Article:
Tuesday, February 06, 2007

Par for the course...

So it turns out there's a big hoopla about the Super Bowl Snickers Ad that showed two men kissing each other. More specifically, people are upset about the ad's additional web content that allowed the audience to vote on the commercial's ending. Now I saw the ad and I laughed--it seemed pretty silly--but when I looked over the web content I can certainly understand why gay rights groups would get upset, since it's obvious that some of these endings were insensitive, and perhaps downright violent.

But before everyone starts talking about how this is a political and anti-gay attack from a Pro-Republican company, I would like to mention a personal story in regards to the advertising industry.

Once I participated in a focus group for a Beck's beer series of ads. For those unfamiliar with a focus group, it's where a group of people from some particular demographic is gathered in a room, watches an ad, and gives feedback. (And for an hour or so work, the 100$ ain't too shabby). Anyway, the ads we saw were supposed to be focused on the idea of men who make choices. The one I remember the most was a guy who's at a concert with his friend and his friend's girlfriend. The friend goes to get a beer and the girlfriend comes on to the guy. His choice: does he kiss her or tell his friend. If he kisses her then she blackmails him, and if he doesn't then his friend is caught on the big screen making out with some other girl--the implication being that his friend passed up an opportunity.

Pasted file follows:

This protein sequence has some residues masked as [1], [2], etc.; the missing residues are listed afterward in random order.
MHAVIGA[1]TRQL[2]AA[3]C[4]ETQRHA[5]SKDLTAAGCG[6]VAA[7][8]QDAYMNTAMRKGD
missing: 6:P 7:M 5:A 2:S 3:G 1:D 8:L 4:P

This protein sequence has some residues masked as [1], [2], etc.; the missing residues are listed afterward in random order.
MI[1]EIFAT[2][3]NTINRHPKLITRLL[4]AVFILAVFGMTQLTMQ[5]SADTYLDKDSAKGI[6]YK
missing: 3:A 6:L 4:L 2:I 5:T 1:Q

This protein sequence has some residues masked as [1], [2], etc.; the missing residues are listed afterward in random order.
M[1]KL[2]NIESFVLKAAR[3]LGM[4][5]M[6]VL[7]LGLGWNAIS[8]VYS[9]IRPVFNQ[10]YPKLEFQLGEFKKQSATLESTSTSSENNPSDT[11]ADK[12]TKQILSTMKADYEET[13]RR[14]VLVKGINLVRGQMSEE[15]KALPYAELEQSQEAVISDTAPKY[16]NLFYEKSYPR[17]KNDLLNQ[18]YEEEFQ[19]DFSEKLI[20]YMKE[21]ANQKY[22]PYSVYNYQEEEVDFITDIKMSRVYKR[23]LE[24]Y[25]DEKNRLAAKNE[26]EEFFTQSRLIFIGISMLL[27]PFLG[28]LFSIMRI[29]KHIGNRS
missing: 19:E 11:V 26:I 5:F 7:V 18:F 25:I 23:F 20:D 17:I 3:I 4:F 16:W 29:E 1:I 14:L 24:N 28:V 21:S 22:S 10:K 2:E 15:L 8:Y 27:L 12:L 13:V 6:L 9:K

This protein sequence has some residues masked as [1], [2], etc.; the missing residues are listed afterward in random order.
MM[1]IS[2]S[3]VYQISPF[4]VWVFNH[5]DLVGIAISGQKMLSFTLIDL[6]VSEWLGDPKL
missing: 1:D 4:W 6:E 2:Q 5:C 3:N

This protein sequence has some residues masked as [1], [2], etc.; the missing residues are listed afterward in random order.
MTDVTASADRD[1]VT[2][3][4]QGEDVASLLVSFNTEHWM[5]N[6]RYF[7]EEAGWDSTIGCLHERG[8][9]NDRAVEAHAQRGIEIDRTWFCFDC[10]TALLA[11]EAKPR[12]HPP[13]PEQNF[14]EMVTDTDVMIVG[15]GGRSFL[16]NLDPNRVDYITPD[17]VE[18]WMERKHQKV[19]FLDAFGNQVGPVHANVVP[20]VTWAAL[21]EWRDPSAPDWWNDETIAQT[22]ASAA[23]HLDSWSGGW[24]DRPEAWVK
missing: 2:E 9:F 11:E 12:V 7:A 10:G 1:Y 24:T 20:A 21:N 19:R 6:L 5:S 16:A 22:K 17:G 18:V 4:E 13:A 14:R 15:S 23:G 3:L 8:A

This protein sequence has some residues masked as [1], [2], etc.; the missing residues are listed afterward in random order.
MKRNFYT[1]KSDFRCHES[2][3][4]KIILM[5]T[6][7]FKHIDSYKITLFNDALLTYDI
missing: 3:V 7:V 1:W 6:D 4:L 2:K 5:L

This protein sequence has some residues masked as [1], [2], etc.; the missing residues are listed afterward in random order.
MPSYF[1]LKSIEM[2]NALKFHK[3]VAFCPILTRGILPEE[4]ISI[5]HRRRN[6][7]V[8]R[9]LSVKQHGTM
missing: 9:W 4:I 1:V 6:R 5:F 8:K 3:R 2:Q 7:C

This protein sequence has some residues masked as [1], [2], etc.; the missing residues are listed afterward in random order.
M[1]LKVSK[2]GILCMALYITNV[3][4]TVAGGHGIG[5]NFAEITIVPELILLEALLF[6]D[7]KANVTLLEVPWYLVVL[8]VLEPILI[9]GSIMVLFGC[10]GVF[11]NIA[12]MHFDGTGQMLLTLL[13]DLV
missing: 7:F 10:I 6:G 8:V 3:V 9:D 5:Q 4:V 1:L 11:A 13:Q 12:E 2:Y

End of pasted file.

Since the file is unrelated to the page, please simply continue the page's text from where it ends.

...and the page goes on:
The focus group voted down this one citing that it was just plain depressing. But I was wondering why in this ad (a theme continued throughout all the ads) were women cast as shrews and whores. In the other ads women were either breaking some guy's heart by sleeping their their friends (and in one sick case, their Dad), or leaving them for not being wealthy enough. Sure, beer might be consumed by a majority of guys but is this the male image of women? Is it the company's image?

But then I realized that the advertisers aren't concerned with political correctness, and their feelings about women are irrelevant . Their primary concern is creating controversy. Get enough people heated, sickened, or feeling anything strongly and you've sold the product. Regardless of what we (the focus group) thought of the ads we all agreed that we'd remember them, and sure enough I bought a Becks on the way home. What all these gay rights groups don't understand is that by protesting this ad they're only helping Mars Co. sell more candy. We're all mind-slaves to the idiot box, and, like a Chinese finger-puzzle, our revolting only strengthens our bonds.

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